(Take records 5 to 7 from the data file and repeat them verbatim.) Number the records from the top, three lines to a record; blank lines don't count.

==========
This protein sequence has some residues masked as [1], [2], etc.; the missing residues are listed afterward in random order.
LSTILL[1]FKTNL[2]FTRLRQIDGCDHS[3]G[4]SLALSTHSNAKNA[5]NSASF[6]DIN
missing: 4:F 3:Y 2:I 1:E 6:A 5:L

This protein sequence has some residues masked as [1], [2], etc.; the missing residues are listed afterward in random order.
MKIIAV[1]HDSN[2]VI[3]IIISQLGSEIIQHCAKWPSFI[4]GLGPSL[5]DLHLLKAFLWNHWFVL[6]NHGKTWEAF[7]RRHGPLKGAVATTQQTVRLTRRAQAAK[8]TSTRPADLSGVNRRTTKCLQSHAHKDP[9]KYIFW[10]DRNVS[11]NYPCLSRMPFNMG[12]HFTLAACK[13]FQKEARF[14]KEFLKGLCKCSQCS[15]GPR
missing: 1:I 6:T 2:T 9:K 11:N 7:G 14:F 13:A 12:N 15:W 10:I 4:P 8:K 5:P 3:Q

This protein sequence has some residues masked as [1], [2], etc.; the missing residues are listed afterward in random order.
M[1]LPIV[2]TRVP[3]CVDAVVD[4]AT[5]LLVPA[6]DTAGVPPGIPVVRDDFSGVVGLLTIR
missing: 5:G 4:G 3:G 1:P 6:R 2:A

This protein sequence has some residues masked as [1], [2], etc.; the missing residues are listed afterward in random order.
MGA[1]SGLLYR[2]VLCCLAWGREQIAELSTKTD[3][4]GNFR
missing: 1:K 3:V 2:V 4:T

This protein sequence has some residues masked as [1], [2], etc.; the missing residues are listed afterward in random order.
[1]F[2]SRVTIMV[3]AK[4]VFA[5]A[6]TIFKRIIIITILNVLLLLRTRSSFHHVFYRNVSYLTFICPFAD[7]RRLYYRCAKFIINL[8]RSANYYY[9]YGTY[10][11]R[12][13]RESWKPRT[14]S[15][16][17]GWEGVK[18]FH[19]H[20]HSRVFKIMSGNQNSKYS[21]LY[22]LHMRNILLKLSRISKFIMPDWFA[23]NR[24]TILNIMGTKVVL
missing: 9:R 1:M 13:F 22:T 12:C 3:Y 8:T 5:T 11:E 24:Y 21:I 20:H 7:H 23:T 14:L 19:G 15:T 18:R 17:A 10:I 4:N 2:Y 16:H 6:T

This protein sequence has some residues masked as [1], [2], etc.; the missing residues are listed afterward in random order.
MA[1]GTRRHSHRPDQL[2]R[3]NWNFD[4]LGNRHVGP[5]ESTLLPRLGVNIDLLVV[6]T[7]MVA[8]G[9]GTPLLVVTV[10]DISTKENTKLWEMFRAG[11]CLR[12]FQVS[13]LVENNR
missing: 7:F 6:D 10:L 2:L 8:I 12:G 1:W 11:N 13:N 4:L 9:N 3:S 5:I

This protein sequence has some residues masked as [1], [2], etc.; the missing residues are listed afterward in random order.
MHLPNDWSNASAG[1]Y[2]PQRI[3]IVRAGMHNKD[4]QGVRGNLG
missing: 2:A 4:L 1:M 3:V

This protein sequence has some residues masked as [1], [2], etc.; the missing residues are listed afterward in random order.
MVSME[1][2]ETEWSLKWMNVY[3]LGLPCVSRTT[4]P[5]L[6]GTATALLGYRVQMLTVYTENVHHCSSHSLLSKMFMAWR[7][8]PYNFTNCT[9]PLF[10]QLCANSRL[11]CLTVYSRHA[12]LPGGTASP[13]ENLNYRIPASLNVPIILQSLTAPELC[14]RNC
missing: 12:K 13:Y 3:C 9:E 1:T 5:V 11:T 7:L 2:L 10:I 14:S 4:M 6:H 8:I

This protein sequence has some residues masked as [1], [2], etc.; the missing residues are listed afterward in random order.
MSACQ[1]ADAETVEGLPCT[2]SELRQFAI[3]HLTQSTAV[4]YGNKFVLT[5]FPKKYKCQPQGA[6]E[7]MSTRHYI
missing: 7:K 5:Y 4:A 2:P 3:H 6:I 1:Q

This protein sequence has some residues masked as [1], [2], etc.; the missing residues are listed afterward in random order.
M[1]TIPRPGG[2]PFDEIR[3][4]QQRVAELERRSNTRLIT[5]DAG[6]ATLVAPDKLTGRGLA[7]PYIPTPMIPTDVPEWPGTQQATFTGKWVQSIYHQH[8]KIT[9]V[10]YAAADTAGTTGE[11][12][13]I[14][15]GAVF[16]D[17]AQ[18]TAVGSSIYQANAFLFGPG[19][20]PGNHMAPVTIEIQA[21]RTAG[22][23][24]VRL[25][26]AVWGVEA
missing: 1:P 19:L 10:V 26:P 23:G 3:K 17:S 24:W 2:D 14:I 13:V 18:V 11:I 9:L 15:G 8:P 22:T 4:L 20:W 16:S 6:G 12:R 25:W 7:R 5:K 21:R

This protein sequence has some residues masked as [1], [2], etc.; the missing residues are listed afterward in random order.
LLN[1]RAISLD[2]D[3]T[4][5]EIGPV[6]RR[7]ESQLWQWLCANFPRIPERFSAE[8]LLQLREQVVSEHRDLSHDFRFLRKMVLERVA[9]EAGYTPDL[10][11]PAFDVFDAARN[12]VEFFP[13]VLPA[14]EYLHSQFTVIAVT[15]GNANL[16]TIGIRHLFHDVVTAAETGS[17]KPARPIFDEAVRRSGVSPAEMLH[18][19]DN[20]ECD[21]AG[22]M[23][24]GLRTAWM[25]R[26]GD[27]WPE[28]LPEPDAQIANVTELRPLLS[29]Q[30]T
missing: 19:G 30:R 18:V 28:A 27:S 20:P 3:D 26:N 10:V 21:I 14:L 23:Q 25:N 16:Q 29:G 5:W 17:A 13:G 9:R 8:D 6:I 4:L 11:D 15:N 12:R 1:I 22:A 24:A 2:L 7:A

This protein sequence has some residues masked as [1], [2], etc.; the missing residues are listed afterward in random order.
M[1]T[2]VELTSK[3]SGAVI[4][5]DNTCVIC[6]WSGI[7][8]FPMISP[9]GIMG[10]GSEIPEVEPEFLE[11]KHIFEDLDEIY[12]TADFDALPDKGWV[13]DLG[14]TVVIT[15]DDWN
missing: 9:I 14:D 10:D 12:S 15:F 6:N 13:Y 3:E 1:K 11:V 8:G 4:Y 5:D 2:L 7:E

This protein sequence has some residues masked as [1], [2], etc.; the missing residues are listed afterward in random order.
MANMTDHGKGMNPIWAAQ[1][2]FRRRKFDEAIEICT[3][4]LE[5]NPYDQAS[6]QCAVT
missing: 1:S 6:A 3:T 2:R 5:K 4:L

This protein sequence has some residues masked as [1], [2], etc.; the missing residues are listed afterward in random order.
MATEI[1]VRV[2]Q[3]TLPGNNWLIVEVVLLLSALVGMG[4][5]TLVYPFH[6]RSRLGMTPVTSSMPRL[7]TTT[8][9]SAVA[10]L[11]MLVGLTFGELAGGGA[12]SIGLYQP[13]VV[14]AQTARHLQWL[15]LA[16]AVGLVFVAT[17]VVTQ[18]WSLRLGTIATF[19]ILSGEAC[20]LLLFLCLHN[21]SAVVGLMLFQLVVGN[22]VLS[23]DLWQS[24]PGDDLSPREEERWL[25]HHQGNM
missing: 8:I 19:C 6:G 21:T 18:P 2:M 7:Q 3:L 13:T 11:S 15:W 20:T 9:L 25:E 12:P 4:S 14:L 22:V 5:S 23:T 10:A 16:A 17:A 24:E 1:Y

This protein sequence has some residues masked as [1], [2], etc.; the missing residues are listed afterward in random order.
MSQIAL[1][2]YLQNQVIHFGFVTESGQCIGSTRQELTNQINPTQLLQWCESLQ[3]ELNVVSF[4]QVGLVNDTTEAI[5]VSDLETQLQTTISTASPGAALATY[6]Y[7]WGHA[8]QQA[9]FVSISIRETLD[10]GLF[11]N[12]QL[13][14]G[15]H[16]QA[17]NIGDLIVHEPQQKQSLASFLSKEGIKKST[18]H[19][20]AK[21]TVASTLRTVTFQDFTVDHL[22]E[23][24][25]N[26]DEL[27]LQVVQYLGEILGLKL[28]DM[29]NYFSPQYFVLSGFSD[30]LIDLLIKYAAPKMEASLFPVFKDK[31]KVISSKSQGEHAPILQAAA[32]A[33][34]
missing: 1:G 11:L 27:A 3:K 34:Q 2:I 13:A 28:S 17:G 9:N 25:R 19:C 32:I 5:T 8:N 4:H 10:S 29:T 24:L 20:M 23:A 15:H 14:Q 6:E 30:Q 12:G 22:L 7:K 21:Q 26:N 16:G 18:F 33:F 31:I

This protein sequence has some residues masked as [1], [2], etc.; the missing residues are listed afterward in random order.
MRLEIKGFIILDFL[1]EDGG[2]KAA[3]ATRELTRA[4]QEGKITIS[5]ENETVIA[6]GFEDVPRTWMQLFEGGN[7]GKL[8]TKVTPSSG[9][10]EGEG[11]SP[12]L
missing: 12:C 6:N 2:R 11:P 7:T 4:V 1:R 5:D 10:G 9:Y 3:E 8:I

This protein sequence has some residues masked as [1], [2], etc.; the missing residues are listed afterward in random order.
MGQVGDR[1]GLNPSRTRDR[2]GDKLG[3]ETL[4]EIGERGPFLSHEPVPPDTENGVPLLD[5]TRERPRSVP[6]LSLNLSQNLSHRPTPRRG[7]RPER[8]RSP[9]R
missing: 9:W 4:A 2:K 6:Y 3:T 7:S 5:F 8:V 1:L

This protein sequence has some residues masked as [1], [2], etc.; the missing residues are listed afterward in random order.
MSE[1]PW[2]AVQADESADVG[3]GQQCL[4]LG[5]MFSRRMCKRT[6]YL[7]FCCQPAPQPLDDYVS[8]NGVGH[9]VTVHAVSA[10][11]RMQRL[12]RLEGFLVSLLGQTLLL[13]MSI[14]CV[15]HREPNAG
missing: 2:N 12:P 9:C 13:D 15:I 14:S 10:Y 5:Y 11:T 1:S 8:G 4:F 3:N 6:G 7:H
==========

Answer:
This protein sequence has some residues masked as [1], [2], etc.; the missing residues are listed afterward in random order.
[1]F[2]SRVTIMV[3]AK[4]VFA[5]A[6]TIFKRIIIITILNVLLLLRTRSSFHHVFYRNVSYLTFICPFAD[7]RRLYYRCAKFIINL[8]RSANYYY[9]YGTY[10][11]R[12][13]RESWKPRT[14]S[15][16][17]GWEGVK[18]FH[19]H[20]HSRVFKIMSGNQNSKYS[21]LY[22]LHMRNILLKLSRISKFIMPDWFA[23]NR[24]TILNIMGTKVVL
missing: 9:R 1:M 13:F 22:T 12:C 3:Y 8:T 5:T 11:E 24:Y 21:I 20:H 7:H 23:T 14:L 19:G 15:T 18:R 17:A 10:I 4:N 2:Y 16:H 6:T

This protein sequence has some residues masked as [1], [2], etc.; the missing residues are listed afterward in random order.
MA[1]GTRRHSHRPDQL[2]R[3]NWNFD[4]LGNRHVGP[5]ESTLLPRLGVNIDLLVV[6]T[7]MVA[8]G[9]GTPLLVVTV[10]DISTKENTKLWEMFRAG[11]CLR[12]FQVS[13]LVENNR
missing: 7:F 6:D 10:L 2:L 8:I 12:G 1:W 11:N 13:N 4:L 9:N 3:S 5:I

This protein sequence has some residues masked as [1], [2], etc.; the missing residues are listed afterward in random order.
MHLPNDWSNASAG[1]Y[2]PQRI[3]IVRAGMHNKD[4]QGVRGNLG
missing: 2:A 4:L 1:M 3:V